Saturday, April 20, 2013

The Harlequin, Laurell K. Hamilton

This one was much more along the lines of what I'd come to expect from the series. There's a new big bad in town, and Anita and company have to deal with it.

The Harlequin are the police of the vampire world - a completely neutral (supposedly) entity from the Vampire Council. They've come to town bearing white masks. White means they're there to observe, red means pain, black is death. Anita and Jean-Claude just get white, yet someone keeps messing with them – enhancing emotions to the point of being out of control. It gets to the point where Richard tries to turn Anita into a wolf, almost kills JC and gets himself mortally wounded in the process. Anita manages to save them all, of course.

I had really hoped this near death experience would help Richard…and maybe it does to an extent. When Anita and the gang first hear the Harlequin are in town, they call everyone in. Richard has to cancel a date and ends up actually acting like a lycanthrope and sleeps, naked, with Anita, Micah and Nathaniel. No sex. Let's be clear. I mean literally sleeps. He even helps protect Anita while they sleep from Mommie Dearest, the mother of all vampires. He also tries to accept Micah by trying to check with him before volunteering to feed the ardeur. Anita tries by going to Richard first when she sees him again and sitting with him on the couch. Unfortunately, this is right before the bad guys start messing with him and he almost kills them all.

All that gave me hope that Richard was accepting – or at least trying to accept – Anita and her life as it is, instead of as he wants it to be. I had hoped when he showed up at JC's side to battle the Harlequin that it meant he was accepting his role, even if he hid his face to protect his identity. But no, Richard disappointed me, and Anita, again. He disappointed them all. They're winning. They're fighting this immense power, and they're winning. To seal the deal, they have to raise the ardeur. Aaaaaaand Richard comes through with the rejection again. Sigh.

He literally steps away from them during a battle to leave them to fight, and possibly die, alone. The power of the bad guys is in part to cause doubt. Or maybe to enhance the doubt. Either way, Anita and company touch Richard to protect him from the doubt, to protect him from the attack. Richard, ungrateful bastard that he is, complains. He doesn't complain about being protected. He complains about joining the group that's protecting him. He even has the audacity to call those who protect him evil. No immoral, E-V-I-L. Even Malcolm, the leader of the vampire church tries to explain to Richard. Malcolm says he judged Anita and the gang, called her a whore, called them evil, called them corrupting, but only in that moment realized that he was wrong. He tried to explain that the ardeur Anita offered to his followers was only friendship, and Richard still refused to see it. He admits that he doesn't include Anita and JC in his list of people he cares about, the people he tried to do right by. He begs Anita not to remove the protection she's giving him, but won't help her maintain it. JC tells him that Richard judges them continually – vilifies them, really. He admits to Richard that he cares for Richard. Still Richard will not budge. They leave it up to Richard. If they are evil to him, then he should step away from their protection.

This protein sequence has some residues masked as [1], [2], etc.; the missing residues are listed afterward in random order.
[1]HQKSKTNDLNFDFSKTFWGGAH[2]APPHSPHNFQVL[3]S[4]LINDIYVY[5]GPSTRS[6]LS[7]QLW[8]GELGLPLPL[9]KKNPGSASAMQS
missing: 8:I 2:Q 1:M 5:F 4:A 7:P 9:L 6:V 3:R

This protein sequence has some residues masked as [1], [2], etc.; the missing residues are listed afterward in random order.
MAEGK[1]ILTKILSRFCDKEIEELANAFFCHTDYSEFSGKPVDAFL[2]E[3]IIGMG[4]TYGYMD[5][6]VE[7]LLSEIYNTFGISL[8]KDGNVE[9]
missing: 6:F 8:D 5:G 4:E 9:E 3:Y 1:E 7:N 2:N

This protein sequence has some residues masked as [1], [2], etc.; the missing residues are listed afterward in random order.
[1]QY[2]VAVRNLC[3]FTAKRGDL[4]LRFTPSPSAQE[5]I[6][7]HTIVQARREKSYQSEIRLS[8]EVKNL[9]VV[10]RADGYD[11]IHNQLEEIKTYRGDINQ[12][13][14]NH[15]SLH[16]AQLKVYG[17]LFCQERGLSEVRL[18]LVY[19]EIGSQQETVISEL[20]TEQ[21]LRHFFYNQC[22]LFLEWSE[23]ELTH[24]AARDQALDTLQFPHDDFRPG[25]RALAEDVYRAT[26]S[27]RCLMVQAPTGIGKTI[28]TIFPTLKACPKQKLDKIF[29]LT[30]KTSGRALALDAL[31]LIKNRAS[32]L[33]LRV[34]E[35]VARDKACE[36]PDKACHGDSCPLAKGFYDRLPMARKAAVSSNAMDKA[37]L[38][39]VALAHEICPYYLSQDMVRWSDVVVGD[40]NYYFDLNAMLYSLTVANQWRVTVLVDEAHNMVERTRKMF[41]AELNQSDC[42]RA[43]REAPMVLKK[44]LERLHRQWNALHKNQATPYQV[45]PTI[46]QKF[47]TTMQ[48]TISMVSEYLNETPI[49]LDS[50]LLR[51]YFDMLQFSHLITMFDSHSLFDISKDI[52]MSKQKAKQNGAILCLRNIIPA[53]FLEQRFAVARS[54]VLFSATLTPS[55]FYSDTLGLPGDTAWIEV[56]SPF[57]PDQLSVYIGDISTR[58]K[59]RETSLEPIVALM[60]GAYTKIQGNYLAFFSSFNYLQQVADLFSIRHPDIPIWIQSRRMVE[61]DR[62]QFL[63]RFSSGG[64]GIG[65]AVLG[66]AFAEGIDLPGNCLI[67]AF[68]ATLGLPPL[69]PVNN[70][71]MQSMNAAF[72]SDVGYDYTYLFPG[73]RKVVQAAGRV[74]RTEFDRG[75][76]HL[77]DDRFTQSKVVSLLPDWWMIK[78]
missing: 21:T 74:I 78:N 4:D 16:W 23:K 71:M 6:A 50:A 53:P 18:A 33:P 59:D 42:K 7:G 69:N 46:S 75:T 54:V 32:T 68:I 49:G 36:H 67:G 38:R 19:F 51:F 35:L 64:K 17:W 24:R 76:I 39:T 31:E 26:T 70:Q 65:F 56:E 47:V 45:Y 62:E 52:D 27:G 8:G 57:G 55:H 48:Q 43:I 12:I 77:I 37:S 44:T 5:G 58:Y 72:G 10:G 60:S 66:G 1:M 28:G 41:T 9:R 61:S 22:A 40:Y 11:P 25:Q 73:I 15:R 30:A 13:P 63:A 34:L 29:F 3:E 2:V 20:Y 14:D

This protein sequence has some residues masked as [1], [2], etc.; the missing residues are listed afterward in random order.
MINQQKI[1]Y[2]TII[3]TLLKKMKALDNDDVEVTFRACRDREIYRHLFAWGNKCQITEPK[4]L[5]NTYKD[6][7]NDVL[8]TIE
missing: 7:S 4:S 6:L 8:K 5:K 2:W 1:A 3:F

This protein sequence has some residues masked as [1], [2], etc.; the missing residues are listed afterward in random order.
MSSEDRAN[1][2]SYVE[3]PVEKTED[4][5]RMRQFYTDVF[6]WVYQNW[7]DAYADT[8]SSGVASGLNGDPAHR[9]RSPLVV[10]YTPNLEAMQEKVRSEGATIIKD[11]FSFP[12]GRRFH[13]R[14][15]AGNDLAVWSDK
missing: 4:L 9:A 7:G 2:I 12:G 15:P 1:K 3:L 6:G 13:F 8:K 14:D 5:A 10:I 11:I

He does.

When the ardeur rises, it's not lust but love. Micah , who is not bound to Anita or JC, manages to amplify their power because Anita loves him. Richard, realizing that it's not lust, that he doesn't have to "fuck" everyone as he accused them of (I believe his comment was they they were going to "fuck, like you always do."), tries to return. Only, when he touches Anita, the power doesn't jump. It doesn't work for him. When he questions it, Anita tells him "You said we were nothing to you." He's never understood that it's not just about sex for Anita. Malcolm tried to explain to Richard, he just is too attached to what he thinks are morals.

As irritated as I've been with Richard, I'm sad that he might have finally gotten Anita to fall out of love with him. He might have really finished it this time. I won't know till I keep reading, but I still hope he learns. I hope he learns because I think Anita is the only one who can love him. She's the only one who would completely accept him, if only he can accept himself. Richard is the poster child for "you can't love someone else until you love yourself." And I think she wants to love him, always will to an extent.

And I hope when he does learn he can make it up to her. Because when he does learn, he's going to realize what he gave up.

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